London - The
numerous critics attacking the World Anti-Doping Agency (WADA) over
Russia's failure to meet a deadline to hand over data from its
drug-tainted Moscow laboratory are acting like a "lynch mob", said
former president Dick Pound.
The 76-year-old Canadian lawyer - who was WADA's inaugural president
from 1999-2007 and sits on its Foundation Board - wrote in his blog
for influential sports politics website InsideTheGames that those
demanding WADA be overhauled had their own personal agendas.
The end-of-year deadline was set in September, when WADA lifted a ban
on the Russian Anti-Doping Agency (RUSADA), paving the way for Russian
athletes to return to competition across all sports after a report which
uncovered a state-sponsored doping programme in Russia.
However, when WADA personnel travelled to Russia in December they were unable to extract all of the promised data.
WADA said at the time its team could not complete its mission "due to
an issue raised by the Russian authorities that the team's equipment to
be used for the data extraction was required to be certified under
WADA's leadership has been strongly criticised by the likes of Travis
Tygart, head of USADA, and NADO (National Anti-Doping Agencies) over
its decision to lift Russia's suspension before obtaining access to the
information sought from its Moscow laboratory.
This information was expected to shed light on the extent of Russian
cheating spanning several years and including multiple major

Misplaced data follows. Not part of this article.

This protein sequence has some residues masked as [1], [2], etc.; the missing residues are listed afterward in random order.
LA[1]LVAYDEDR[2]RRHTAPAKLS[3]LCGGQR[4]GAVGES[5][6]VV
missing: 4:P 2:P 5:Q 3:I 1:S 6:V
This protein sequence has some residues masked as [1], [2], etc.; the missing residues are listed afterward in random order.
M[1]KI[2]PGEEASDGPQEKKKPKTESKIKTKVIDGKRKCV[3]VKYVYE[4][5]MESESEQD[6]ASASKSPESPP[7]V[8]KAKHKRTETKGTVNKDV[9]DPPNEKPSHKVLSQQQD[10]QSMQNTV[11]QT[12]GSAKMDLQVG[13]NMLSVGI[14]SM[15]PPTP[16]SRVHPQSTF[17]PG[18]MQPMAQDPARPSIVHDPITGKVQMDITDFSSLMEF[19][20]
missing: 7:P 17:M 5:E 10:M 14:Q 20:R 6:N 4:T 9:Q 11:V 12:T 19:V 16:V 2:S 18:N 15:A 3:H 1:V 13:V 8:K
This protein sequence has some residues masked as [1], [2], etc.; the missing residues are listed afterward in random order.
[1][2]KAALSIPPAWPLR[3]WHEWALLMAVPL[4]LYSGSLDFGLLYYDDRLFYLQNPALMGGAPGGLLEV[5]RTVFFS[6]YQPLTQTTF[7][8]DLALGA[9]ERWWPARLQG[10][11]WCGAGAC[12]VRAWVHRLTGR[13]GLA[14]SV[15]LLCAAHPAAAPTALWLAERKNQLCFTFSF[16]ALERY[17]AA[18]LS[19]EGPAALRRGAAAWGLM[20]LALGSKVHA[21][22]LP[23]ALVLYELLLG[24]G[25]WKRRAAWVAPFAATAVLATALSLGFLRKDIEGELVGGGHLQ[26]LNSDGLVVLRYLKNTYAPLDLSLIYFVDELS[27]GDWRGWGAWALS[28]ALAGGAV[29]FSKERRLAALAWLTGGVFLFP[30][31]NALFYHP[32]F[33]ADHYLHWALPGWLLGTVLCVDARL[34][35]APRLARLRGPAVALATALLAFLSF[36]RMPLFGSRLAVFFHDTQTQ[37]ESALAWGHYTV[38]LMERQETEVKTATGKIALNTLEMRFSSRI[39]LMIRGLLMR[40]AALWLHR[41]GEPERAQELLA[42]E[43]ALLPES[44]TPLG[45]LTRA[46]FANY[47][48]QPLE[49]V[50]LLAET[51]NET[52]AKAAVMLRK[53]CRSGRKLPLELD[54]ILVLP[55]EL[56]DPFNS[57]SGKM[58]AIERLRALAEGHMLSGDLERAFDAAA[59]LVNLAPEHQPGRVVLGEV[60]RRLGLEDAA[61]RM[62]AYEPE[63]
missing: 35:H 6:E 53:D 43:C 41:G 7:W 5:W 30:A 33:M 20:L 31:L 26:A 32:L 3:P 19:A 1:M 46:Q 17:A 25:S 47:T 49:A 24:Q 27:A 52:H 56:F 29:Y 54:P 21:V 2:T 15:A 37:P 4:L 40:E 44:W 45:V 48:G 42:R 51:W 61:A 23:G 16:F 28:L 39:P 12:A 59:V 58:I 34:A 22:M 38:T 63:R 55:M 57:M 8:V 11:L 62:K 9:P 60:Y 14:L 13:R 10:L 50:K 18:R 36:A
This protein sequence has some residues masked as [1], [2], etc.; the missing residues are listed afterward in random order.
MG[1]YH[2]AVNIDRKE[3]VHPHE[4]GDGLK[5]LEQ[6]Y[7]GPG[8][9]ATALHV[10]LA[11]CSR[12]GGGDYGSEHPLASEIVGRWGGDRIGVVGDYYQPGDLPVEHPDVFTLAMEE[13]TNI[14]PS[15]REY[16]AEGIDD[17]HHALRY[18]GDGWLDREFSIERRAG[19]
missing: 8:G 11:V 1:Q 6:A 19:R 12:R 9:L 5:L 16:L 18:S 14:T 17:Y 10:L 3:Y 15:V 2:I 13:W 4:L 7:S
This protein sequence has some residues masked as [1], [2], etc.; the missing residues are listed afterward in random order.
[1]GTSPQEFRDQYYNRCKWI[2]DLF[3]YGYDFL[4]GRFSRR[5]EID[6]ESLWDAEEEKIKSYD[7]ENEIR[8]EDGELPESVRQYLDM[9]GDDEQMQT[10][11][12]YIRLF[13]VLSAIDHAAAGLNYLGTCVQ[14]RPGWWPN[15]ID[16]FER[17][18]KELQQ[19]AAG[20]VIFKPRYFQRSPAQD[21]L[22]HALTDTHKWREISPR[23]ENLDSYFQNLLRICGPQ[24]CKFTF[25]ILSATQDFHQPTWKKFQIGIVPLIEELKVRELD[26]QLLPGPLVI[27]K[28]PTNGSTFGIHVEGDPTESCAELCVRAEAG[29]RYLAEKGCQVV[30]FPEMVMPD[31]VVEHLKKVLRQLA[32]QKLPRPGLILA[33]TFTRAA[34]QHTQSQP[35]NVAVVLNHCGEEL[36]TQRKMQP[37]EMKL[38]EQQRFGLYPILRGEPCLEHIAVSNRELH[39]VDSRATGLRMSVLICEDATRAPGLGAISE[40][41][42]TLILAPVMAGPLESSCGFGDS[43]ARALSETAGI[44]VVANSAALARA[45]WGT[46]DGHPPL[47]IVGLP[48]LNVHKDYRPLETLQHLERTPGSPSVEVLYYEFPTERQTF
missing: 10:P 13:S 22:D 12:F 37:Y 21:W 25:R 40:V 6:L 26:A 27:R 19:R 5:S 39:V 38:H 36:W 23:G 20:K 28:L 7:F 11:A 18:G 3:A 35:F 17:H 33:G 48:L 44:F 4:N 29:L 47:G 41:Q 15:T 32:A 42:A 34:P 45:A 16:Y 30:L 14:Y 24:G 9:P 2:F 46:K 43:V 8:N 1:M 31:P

Pound, a former vice-president of the International Olympic Committee
who ran unsuccessfully to replace Juan Antonio Samaranch as president
in 2001, took aim at the critics with typical bluntness.
"Lynch mobs are just that - unruly gangs having a single objective,
murdering someone without any due process of justice," said Pound.
"Much of the response to Russia's failure to provide access to the
former Moscow Laboratory data by the deadline (December 31, 2018) imposed
by the World Anti-Doping Agency's (WADA) Executive Committee in
September 2018 has all the elements of a lynch mob.
"Many of those making up the mob know or should know that they are out of line.
"What is their real end-game?"
Pound, who is a long-standing
friend to present under-fire WADA president Craig Reedie, said those
demanding Russia be immediately declared non-compliant and the meeting
of the WADA Compliance Review Committee (CRC)on January 14-15 be brought
forward knew this was impossible.
"This process is well-known to the entire anti-doping community" said Pound.
"It is disturbing to see otherwise responsible and sophisticated
organisations urge that the process be completely ignored and incite
others to adopt a similar view.
"I come from a country - Canada - that has a strong tradition of
respect for the rule of law. That tradition is the direct opposite of
Pound, a former top-class swimmer who competed in the 1960 Olympics,
questions the motives of those seeking to destabilise WADA and warns the
previous state of "anarchy" which existed before its creation could
"Perhaps the real agenda is that those who would destroy WADA do not
want a robust and independent agency leading this fight for sporting
integrity, unless they can insert themselves into positions of power,"
"Think about it..."